What cause do Native Americans have to believe so much risk is inherent with oil pipelines? Oil companies tout statistics of their safety and comparative incident levels to other transport. What is it about pipelines that has hundreds of tribes across the U.S. and Canada uniting to the point that even ancient enemy tribes with very real and painful pasts between them are standing up together? An answer to that question, can be found in Canada. There have been hundreds of pipeline spills on First Nations indigenous territory there. They have been devastating. Native people in the United States have been aware of these issues their northern brothers and sisters face for a long time. Many tribes in the U.S. have strong ties with Canadian First Nations that have nothing to do with colonial borders. Tribes in the U.S. have been staging protests for years of tar sands equipment and oil headed to or from Canada, as well as pipelines like the Keystone XL. Now, many of the same patterns that Canada has been exercising when it comes to indigenous lands and pipeline development, are happening in the United States. That is why the people at Standing Rock are trying to stop the Dakota Access Pipeline; they do not want to endure what they know their indigenous relatives in the north have already suffered.
The Alberta oil sands operations are the second largest source of crude oil in the world after Saudi Arabia. The oil sands deposits encompass over 50,000 square miles of Boreal forest sub-surface, an area almost the size of Florida. They are bisected by the Athabasca River system, a primary source of water and food subsistence for the indigenous populations of the region. All of the surface earth and trees must be removed via strip mining to access the oil underneath. As of now hundreds of square miles of forest have been disturbed by surface mining. Oil sands production uses 2-4 barrels of water to produce one barrel of crude oil by extracting bitumen tar from the sand and soil. Over 20 billion cubic feet of water are diverted from the Athabasca River every year to perform this process. Lakes of toxic wastewater so large they can be seen from space are created to hold and reclaim the tailings produced. They sit right next to the Athabasca River, and it has been estimated that a billion gallons of wastewater leak from the lakes each year.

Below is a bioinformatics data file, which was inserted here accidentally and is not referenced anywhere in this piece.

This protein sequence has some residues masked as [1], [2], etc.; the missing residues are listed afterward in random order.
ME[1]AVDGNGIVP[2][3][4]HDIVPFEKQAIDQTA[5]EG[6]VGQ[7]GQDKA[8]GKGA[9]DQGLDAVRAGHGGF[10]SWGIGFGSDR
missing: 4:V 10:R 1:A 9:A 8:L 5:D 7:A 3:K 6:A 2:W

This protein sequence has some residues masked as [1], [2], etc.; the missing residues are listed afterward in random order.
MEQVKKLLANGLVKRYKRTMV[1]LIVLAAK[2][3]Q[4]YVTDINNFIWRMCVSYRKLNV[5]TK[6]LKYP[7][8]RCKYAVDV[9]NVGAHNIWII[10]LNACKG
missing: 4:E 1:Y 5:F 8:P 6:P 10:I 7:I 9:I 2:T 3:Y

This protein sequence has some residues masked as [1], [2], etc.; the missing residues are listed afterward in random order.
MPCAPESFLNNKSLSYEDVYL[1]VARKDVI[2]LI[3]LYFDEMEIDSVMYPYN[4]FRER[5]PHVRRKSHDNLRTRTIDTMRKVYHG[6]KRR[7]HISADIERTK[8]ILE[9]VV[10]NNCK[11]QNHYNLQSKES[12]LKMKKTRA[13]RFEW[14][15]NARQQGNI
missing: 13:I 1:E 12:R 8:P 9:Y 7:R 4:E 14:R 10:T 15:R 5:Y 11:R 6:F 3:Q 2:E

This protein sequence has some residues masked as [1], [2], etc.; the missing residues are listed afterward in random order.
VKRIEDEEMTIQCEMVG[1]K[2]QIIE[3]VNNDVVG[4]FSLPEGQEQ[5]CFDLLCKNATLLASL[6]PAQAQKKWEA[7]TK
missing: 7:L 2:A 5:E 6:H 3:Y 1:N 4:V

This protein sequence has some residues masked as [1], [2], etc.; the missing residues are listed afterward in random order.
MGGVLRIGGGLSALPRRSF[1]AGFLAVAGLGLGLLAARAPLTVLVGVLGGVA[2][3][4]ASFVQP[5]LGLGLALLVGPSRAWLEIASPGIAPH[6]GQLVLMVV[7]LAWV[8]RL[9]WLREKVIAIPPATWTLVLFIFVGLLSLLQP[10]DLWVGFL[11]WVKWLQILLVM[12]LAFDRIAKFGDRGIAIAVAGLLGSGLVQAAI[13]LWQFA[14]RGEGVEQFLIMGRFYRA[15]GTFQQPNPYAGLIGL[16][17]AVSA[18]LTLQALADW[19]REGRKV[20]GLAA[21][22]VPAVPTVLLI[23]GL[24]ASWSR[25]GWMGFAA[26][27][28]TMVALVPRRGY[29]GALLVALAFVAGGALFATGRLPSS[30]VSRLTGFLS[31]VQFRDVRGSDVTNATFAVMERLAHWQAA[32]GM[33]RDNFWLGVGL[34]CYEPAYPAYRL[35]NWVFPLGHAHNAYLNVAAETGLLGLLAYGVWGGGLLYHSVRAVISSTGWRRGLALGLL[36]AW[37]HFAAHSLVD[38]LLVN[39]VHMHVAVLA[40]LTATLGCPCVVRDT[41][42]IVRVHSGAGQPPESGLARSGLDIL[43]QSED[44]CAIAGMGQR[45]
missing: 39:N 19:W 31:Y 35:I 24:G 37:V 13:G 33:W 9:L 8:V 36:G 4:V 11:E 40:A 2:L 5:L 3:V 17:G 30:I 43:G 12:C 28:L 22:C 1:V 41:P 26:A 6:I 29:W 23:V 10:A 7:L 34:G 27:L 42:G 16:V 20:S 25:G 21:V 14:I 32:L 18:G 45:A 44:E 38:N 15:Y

Over 800 spills have occurred on indigenous land in Canada from the pipelines that transport tar sands bitumen (which is much more toxic and difficult to clean up than regular oil). The remote fly-in community of Ft. Chipewyan that sits downriver from the wastewater lakes has had rare cancer rates spike to an extremely abnormal level. Fishermen find deformed fish and hunters find infections and diseases in local game populations. Herds of caribou have been decimated or dispersed by mining operations, and have become much harder to utilize for subsistence along with other wild food sources. Most remote indigenous communities have nothing more than “convenience store” items at local stores, if they even have stores. So the loss of subsistence is a serious problem. The oil sands operations are the fastest growing source of greenhouse gas emissions in Canada, (compounded by the fact Boreal forest is being removed to create them). Oil sands emit twice as much sulfur dioxide per barrel as other oil production sites. These operations have become increasingly detrimental to the indigenous cultures present where they take place. Both in terms of destroying a cultural way of life, as well as in the physical health and well-being of the people affected. Some of those communities are among the last indigenous communities in North America that still rely almost entirely on subsistence from the land around them, and their cultures, histories, and heritage are closely tied to that subsistence lifestyle. Their way of life is under threat by resource development. Over 130 Canadian First Nations have stated their condemnation and rejection of tar sands development, and the dangerous pipelines and shipping required to facilitate it.
The following images demonstrate one reason why: